Injecting Global Medical Field with Technology

08/28/2013 12:00 pm EST

Focus: HEALTHCARE

The most important and critical field where cutting-edge technology is really starting to vastly improve overall assistance and aid is the global medical field, writes Triska Hamid of The National.

The UAE is home to some of the world's most cutting-edge research into medical uses for semi-conductor chips. This area is a key pillar in the global medical device, technology, and equipment market, which is forecast to be worth more than US$440 billion by 2018, according to Espicom Business Intelligence, a unit of Business Monitor International.

In Abu Dhabi, researchers at the ATIC-SRC Center of Excellence for Energy Efficient Electronic Systems (ACE4S), a center jointly established by the Advanced Technology Investment Company and the Semiconductor Research Corporation, are working on the development of systems on chip (SOC) and micro-electromechanical systems (MEMs) in health care.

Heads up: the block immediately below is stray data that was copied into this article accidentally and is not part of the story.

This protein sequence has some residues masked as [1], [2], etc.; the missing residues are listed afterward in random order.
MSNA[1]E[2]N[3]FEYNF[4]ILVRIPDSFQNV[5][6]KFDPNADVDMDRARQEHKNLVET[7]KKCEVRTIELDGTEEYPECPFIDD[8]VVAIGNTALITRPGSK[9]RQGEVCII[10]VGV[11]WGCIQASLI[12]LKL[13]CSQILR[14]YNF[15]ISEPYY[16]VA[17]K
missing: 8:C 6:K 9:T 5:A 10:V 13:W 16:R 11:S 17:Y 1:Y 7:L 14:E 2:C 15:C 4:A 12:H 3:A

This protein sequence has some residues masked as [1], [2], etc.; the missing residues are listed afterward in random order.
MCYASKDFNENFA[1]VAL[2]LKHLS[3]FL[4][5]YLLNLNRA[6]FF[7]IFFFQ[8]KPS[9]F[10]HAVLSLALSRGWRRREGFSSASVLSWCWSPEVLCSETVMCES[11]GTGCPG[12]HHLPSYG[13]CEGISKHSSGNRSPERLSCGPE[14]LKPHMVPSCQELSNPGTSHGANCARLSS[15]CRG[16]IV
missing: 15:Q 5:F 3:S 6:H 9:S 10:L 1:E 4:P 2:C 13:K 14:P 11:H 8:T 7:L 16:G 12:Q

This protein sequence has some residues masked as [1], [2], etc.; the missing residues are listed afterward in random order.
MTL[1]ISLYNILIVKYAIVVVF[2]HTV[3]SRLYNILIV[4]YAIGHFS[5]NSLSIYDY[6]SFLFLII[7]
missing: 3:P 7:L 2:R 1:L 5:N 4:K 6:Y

One such SOC currently under development is designed to monitor the onset of heart attacks by looking at a patient's change in weight.

"We have sensors that will be integrated in the shoes, which give weight and balance information. This information will be processed in correlation with the medical knowledge to give indicators about the risk of heart attack for the patient," says Ibrahim El Fadel, the co-director of ACES4S and a professor at Masdar Institute.

From advanced robotics that can enable remote surgery, to IT tools that can help ease and simplify administrative processes, technology is playing an ever-more sophisticated and crucial role in health care.

Increasingly, semi-conductor chips are finding their way onto the surgical table. The same chips that are used in devices like your smartphone or iPad can be used in the medical field.

Another project researchers from Khalifa University of Science, Technology and Research (Kustar) are looking at is a non-invasive SOC, which monitors the levels of glucose in diabetic patients to indicate when do they need an insulin injection.